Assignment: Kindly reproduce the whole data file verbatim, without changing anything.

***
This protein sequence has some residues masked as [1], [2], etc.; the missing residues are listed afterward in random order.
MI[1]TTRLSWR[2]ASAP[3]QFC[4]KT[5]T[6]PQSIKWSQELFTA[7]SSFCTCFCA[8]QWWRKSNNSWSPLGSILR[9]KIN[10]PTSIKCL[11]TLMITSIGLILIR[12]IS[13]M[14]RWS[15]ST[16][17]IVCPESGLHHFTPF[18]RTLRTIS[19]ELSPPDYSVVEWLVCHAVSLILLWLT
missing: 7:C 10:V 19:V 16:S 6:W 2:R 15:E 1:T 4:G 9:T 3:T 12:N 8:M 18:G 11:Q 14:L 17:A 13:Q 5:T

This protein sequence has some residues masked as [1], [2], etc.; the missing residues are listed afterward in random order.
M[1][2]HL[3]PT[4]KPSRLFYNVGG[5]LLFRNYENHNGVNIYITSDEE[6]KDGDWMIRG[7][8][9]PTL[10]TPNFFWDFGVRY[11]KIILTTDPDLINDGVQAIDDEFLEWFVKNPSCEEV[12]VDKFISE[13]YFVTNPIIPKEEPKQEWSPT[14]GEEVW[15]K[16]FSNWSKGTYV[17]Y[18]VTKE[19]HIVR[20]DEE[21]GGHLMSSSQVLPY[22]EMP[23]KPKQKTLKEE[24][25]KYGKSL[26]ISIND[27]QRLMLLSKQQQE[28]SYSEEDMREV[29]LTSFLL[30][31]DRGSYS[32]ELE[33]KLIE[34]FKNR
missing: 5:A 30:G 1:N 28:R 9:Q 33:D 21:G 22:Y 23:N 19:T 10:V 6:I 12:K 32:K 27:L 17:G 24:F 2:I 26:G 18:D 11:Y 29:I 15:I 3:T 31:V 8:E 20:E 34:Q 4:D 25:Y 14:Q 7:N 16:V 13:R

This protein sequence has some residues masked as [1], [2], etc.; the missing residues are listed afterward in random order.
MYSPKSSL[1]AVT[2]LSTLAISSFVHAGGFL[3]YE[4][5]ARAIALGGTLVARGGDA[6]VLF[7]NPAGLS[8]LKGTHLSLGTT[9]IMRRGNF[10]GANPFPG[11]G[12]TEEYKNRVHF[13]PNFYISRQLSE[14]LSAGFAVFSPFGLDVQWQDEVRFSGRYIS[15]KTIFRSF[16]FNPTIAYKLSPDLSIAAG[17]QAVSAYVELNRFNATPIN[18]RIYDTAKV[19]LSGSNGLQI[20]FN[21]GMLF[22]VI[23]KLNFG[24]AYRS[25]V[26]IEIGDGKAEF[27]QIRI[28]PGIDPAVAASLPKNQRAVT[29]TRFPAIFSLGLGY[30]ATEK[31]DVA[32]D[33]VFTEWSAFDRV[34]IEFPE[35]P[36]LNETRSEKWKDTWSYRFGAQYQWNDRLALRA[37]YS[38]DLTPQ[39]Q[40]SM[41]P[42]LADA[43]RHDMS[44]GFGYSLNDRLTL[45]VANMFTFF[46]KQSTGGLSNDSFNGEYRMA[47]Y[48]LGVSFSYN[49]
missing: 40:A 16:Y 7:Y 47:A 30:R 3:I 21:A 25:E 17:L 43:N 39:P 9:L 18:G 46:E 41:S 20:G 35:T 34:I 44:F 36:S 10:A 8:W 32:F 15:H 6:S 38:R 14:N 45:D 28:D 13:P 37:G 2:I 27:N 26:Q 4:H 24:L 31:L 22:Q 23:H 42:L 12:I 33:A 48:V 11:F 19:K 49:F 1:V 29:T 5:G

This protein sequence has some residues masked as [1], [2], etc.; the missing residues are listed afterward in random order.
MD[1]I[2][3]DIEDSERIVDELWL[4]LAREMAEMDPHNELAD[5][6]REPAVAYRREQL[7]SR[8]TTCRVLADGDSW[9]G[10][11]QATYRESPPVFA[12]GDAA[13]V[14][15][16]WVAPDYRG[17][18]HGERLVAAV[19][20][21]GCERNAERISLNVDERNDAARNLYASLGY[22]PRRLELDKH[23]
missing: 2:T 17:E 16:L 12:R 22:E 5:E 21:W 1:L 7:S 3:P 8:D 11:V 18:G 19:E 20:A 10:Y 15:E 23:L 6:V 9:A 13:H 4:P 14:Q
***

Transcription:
This protein sequence has some residues masked as [1], [2], etc.; the missing residues are listed afterward in random order.
MI[1]TTRLSWR[2]ASAP[3]QFC[4]KT[5]T[6]PQSIKWSQELFTA[7]SSFCTCFCA[8]QWWRKSNNSWSPLGSILR[9]KIN[10]PTSIKCL[11]TLMITSIGLILIR[12]IS[13]M[14]RWS[15]ST[16][17]IVCPESGLHHFTPF[18]RTLRTIS[19]ELSPPDYSVVEWLVCHAVSLILLWLT
missing: 7:C 10:V 19:V 16:S 6:W 2:R 15:E 1:T 4:G 9:T 3:T 12:N 8:M 18:G 11:Q 14:L 17:A 13:Q 5:T

This protein sequence has some residues masked as [1], [2], etc.; the missing residues are listed afterward in random order.
M[1][2]HL[3]PT[4]KPSRLFYNVGG[5]LLFRNYENHNGVNIYITSDEE[6]KDGDWMIRG[7][8][9]PTL[10]TPNFFWDFGVRY[11]KIILTTDPDLINDGVQAIDDEFLEWFVKNPSCEEV[12]VDKFISE[13]YFVTNPIIPKEEPKQEWSPT[14]GEEVW[15]K[16]FSNWSKGTYV[17]Y[18]VTKE[19]HIVR[20]DEE[21]GGHLMSSSQVLPY[22]EMP[23]KPKQKTLKEE[24][25]KYGKSL[26]ISIND[27]QRLMLLSKQQQE[28]SYSEEDMREV[29]LTSFLL[30][31]DRGSYS[32]ELE[33]KLIE[34]FKNR
missing: 5:A 30:G 1:N 28:R 9:Q 33:D 21:G 22:Y 23:N 19:T 10:V 6:I 12:K 32:K 27:L 17:G 24:F 2:I 26:G 18:D 11:Y 29:I 15:I 3:T 31:V 8:E 20:E 34:Q 4:D 25:Y 14:Q 7:N 16:V 13:R

This protein sequence has some residues masked as [1], [2], etc.; the missing residues are listed afterward in random order.
MYSPKSSL[1]AVT[2]LSTLAISSFVHAGGFL[3]YE[4][5]ARAIALGGTLVARGGDA[6]VLF[7]NPAGLS[8]LKGTHLSLGTT[9]IMRRGNF[10]GANPFPG[11]G[12]TEEYKNRVHF[13]PNFYISRQLSE[14]LSAGFAVFSPFGLDVQWQDEVRFSGRYIS[15]KTIFRSF[16]FNPTIAYKLSPDLSIAAG[17]QAVSAYVELNRFNATPIN[18]RIYDTAKV[19]LSGSNGLQI[20]FN[21]GMLF[22]VI[23]KLNFG[24]AYRS[25]V[26]IEIGDGKAEF[27]QIRI[28]PGIDPAVAASLPKNQRAVT[29]TRFPAIFSLGLGY[30]ATEK[31]DVA[32]D[33]VFTEWSAFDRV[34]IEFPE[35]P[36]LNETRSEKWKDTWSYRFGAQYQWNDRLALRA[37]YS[38]DLTPQ[39]Q[40]SM[41]P[42]LADA[43]RHDMS[44]GFGYSLNDRLTL[45]VANMFTFF[46]KQSTGGLSNDSFNGEYRMA[47]Y[48]LGVSFSYN[49]
missing: 40:A 16:Y 7:Y 47:A 30:R 3:I 21:A 25:E 17:L 43:N 39:P 9:L 18:G 46:E 41:S 20:G 35:T 34:I 44:F 36:S 10:A 8:W 32:F 15:H 6:S 38:R 14:N 45:D 28:D 13:P 37:G 2:I 27:N 26:Q 4:H 24:L 31:L 22:Q 23:H 42:L 12:I 33:A 48:V 11:F 19:K 49:F 1:V 29:T 5:G

This protein sequence has some residues masked as [1], [2], etc.; the missing residues are listed afterward in random order.
MD[1]I[2][3]DIEDSERIVDELWL[4]LAREMAEMDPHNELAD[5][6]REPAVAYRREQL[7]SR[8]TTCRVLADGDSW[9]G[10][11]QATYRESPPVFA[12]GDAA[13]V[14][15][16]WVAPDYRG[17][18]HGERLVAAV[19][20][21]GCERNAERISLNVDERNDAARNLYASLGY[22]PRRLELDKH[23]
missing: 2:T 17:E 16:L 12:R 22:E 5:E 21:W 1:L 7:S 3:P 8:D 11:V 18:G 19:E 20:A 10:Y 15:E 23:L 6:V 9:A 13:H 4:P 14:Q